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Food versus fuel -

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Food versus fuel

The World Today - Tuesday, 23 September , 2008 12:46:00

Reporter: Donna Field

ELEANOR HALL: In Queensland, farmers and miners are at odds over the cost of the state's resources
boom.

Farmers on free-hold properties are obliged to give mining companies access to explore for
minerals, but they say the explosion in exploration permits is damaging prime agricultural land.

And the peak rural lobby group Agforce is now calling on the State Government to introduce better
regulation.

In Brisbane, Donna Field reports.

DONNA FIELD: The Smith family property, Mount Panorama, in central Queensland is in demand. Mining
and energy companies want access to explore for resources.

The family's first experience with a mining company was a letter advising that 50 holes would be
drilled in prime agricultural land to explore for coal. Gail Godwin-Smith says they had a matter of
days to respond.

GAIL GODWIN-SMITH: And we were able to, through the mining registrar, get that notice of entry
thrown out on the basis of a number of deficiencies associated with that notice, and that bought us
a little bit of time. So 18 months later they've reissued us with another notice of entry, and it's
a revise to a pattern and we have been able to negotiate that the drilling occur off cultivated
areas for the time being, and drilling should occur in the next two weeks.

DONNA FIELD: The companies have to pay bonds to the Environmental Protection Agency before
exploration work begins, but Gail Godwin-Smith says more protection is needed for farmers.

GAIL GODWIN-SMITH: The bonds that the environmental regulators like the EPA ask of mining companies
is just not enough, there's just too many examples of where exploration activity has gone
pear-shaped, and land holders are left with an absolute mess in their own backyard.

DONNA FIELD: Queensland's economy is underpinned by the resources sector. Coal export royalties
kept the state's books in the black last financial year.

Rural lobby group Agforce says the current exploration system favours mining companies. CEO Brett
de Hayr says government regulation hasn't kept up with the growth in the resources sector and
farmers are suffering.

BRETT DE HAYR: There are very few places in Queensland that aren't subject to exploration permits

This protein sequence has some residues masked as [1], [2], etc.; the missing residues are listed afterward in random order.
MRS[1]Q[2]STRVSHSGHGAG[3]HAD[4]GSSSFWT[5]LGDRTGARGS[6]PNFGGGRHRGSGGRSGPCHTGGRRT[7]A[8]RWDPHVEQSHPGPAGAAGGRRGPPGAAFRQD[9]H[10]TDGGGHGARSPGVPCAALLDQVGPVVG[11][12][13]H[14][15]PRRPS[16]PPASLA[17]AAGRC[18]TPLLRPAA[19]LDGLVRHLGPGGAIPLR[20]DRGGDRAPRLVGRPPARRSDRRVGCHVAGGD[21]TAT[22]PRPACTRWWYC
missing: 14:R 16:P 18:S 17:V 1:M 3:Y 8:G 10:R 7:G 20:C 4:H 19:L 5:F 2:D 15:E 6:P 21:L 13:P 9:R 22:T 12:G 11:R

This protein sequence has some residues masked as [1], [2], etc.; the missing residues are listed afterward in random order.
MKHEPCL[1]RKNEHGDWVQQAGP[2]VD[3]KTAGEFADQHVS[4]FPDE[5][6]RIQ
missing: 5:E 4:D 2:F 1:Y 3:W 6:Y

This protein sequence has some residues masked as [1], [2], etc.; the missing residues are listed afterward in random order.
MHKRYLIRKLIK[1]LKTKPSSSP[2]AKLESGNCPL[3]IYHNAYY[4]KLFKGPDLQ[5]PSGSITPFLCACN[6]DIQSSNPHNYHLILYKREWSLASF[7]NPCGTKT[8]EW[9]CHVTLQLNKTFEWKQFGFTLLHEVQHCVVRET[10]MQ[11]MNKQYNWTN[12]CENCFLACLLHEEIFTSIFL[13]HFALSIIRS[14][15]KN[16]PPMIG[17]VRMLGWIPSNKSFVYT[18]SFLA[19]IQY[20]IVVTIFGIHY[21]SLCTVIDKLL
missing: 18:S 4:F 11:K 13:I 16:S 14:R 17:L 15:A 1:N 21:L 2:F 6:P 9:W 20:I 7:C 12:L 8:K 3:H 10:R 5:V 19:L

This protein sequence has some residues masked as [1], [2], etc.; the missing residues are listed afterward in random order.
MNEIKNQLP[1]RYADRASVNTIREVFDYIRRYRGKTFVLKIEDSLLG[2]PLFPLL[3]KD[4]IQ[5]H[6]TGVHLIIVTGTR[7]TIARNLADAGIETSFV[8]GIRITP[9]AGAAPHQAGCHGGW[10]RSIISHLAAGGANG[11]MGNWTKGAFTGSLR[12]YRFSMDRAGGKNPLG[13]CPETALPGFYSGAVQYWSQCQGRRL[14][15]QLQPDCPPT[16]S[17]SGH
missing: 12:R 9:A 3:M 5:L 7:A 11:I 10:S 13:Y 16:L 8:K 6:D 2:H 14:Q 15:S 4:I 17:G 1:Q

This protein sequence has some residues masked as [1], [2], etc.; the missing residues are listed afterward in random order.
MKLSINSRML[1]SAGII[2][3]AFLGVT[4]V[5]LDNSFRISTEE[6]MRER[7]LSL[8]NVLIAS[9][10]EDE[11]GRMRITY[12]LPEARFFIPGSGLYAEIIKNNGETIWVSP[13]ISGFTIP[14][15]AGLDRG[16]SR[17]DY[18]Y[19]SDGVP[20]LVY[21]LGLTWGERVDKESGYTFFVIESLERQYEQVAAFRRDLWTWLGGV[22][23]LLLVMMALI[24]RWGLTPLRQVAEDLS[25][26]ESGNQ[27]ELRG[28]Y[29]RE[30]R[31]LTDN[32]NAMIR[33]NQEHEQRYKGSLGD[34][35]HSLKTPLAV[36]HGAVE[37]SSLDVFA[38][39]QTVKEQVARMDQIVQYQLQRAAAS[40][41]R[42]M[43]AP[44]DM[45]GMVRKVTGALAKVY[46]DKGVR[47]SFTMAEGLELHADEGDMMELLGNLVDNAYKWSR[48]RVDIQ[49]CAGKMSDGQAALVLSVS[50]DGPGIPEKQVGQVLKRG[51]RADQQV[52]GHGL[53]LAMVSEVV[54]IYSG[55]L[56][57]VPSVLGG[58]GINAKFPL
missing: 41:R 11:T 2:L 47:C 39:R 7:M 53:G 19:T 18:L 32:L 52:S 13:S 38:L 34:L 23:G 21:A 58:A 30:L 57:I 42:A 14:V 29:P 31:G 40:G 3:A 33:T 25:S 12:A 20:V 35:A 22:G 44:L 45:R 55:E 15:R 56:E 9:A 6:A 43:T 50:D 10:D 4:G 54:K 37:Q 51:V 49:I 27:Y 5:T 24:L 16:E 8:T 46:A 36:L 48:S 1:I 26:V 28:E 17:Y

now, and that moves from the south-east corner to the tip of Cape York to the far south-west of the
state.

DONNA FIELD: And what are the problems with seeing that level of exploration?

BRETT DE HAYR: Well there are two issues there. One, from a lot of the land holders' perspectives,
the uncertainly that goes with it whether there will actually a coal mine, a gas operation or
another type of mining operation on their property, what their future will then be, and then we
move to the series of problems that are worsening when those exploration problems are activated and
the conflict that we're getting between the mining operation and the farmers that want to be there.

DONNA FIELD: Is there an easy solution to this?

BRETT DE HAYR: It could be easier than it is, I think is our problem.

DONNA FIELD: Agforce is lobbying the Queensland Government to ensure farmers get a better deal. A
series of stakeholder summits will be held next month, bringing together mining companies, farmers
and the Government in the state's mining heartlands.

Mines Minister Geoff Wilson says mining shouldn't come at a cost to rural land holders.

GEOFF WILSON: I stress that whilst we want a strong and growing economy and mining is important to
that, we don't want it at the cost of rural land holders. We want to make sure that the economic
potential that is in the Sarat Basin and Bowen Basin and Mount Isa as well, is unleashed for the
benefit of all Queenslanders, but especially those in those regions.

DONNA FIELD: But with more and more of the state's food bowl under exploration Gail Godwin-Smith
says it's inevitable that farmers will be disadvantaged.

GAIL GODWIN-SMITH: There's a very real possibility that some of those prime agricultural areas will
be mined, they will be feasible to proceed into a full-blown mind and those areas will be lost
permanently, we won't be able to use those in the same way that we have been able to use them,
particularly for our cropping areas and that they won't be lost forever.

DONNA FIELD: A spokeswoman for the Queensland Resources Council says the council and its members
are working with the Government on the issue and are looking forward to the summits to work through
the issues with the land holders.

ELEANOR HALL: Donna Field in Brisbane with that report.